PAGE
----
Over cocktails at Austin’s Townes Van Zandt Hotel I was captivated by writer Jesse Sublett’s tales of the Texas capital’s not-so-distant criminal past.
The hotel provided a suitably counter-intuitive venue; the brilliant, troubled Van Zandt died a premature death in penurious circumstances far removed from the hotel that bears his name’s upper level poolside bar overlooking a city undergoing wide scale development and gentrification
And so Sublett’s chronicles of the dastardly deeds of a group of “nihilists with Cadillacs and Elvis hair” in his gripping book 1960s Austin Gangsters serve notice on a violent and criminal past and no doubt present some would rather went unacknowledged.
The key pitfall Sublett adeptly avoids is romanticising the individuals grouped around the Overton Gang who burglarised banks and ran smuggling and prostitution rings all over the state.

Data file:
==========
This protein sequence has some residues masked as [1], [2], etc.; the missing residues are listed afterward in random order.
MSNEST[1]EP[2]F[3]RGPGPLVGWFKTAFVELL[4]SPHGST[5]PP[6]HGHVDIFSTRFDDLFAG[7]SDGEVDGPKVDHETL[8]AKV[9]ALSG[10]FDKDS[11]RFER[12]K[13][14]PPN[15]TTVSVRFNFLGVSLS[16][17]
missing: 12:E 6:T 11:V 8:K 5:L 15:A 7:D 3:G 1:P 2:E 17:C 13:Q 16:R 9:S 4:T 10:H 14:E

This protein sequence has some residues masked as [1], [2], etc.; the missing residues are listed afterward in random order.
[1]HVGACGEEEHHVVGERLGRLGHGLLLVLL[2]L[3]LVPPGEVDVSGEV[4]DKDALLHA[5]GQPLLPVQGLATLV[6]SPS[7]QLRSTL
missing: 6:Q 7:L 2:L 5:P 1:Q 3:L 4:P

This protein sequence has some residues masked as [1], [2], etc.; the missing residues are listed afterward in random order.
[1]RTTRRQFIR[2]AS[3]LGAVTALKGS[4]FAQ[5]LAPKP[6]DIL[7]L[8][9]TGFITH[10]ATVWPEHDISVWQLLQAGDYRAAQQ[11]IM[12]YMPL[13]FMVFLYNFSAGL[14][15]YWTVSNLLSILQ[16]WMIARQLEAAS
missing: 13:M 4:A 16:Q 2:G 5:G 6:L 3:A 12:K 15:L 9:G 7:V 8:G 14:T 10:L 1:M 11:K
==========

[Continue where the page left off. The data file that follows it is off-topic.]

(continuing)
And Sublett pulls this off in the face of considerable odds.
The gritty milieu, audacious acts and the photographs – in particular of the Overton Gang arraigned in jailhouse overalls – convey an undeniable dark glamour, but Sublett’s tough-talking text and precise research (which includes scrutiny of FBI reports under the US Freedom of Information and Privacy Act) portray the antics of a less-than-admirable group of sociopaths.
Still and all it’s a fabulous-looking book as well as a mighty read crying out for a film treatment. I recommend it highly.
1960s Austin Gangsters: Organized Crime That Rocked The Capital is published by The History Press and available here.
Visit Sublett’s website here.
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